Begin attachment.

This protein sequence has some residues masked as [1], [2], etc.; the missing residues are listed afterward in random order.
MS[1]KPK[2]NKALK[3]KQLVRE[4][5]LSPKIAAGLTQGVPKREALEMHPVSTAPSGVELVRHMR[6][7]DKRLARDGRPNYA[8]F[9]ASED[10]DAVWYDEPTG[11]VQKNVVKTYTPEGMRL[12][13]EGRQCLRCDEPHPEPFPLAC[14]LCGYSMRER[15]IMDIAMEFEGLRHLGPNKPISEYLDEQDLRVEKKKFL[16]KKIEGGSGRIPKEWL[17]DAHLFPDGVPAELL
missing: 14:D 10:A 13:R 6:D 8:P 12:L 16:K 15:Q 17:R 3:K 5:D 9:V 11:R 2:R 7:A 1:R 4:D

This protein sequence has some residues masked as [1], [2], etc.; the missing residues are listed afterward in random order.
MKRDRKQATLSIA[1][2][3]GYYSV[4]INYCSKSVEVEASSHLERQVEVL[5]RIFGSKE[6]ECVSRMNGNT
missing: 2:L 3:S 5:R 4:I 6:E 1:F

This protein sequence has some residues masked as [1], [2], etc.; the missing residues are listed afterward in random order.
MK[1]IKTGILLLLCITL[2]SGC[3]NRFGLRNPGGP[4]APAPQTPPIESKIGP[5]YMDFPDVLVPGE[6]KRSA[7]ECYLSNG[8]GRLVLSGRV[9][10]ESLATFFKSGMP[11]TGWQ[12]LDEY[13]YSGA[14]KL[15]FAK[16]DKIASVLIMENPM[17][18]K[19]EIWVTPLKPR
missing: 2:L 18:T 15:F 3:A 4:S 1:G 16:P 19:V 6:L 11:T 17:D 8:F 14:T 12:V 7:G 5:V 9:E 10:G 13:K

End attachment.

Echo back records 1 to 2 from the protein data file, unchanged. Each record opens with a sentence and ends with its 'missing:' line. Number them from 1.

This protein sequence has some residues masked as [1], [2], etc.; the missing residues are listed afterward in random order.
MS[1]KPK[2]NKALK[3]KQLVRE[4][5]LSPKIAAGLTQGVPKREALEMHPVSTAPSGVELVRHMR[6][7]DKRLARDGRPNYA[8]F[9]ASED[10]DAVWYDEPTG[11]VQKNVVKTYTPEGMRL[12][13]EGRQCLRCDEPHPEPFPLAC[14]LCGYSMRER[15]IMDIAMEFEGLRHLGPNKPISEYLDEQDLRVEKKKFL[16]KKIEGGSGRIPKEWL[17]DAHLFPDGVPAELL
missing: 14:D 10:A 13:R 6:D 8:P 12:L 16:K 15:Q 17:R 3:K 5:D 9:V 11:R 2:R 7:A 1:R 4:D

This protein sequence has some residues masked as [1], [2], etc.; the missing residues are listed afterward in random order.
MKRDRKQATLSIA[1][2][3]GYYSV[4]INYCSKSVEVEASSHLERQVEVL[5]RIFGSKE[6]ECVSRMNGNT
missing: 2:L 3:S 5:R 4:I 6:E 1:F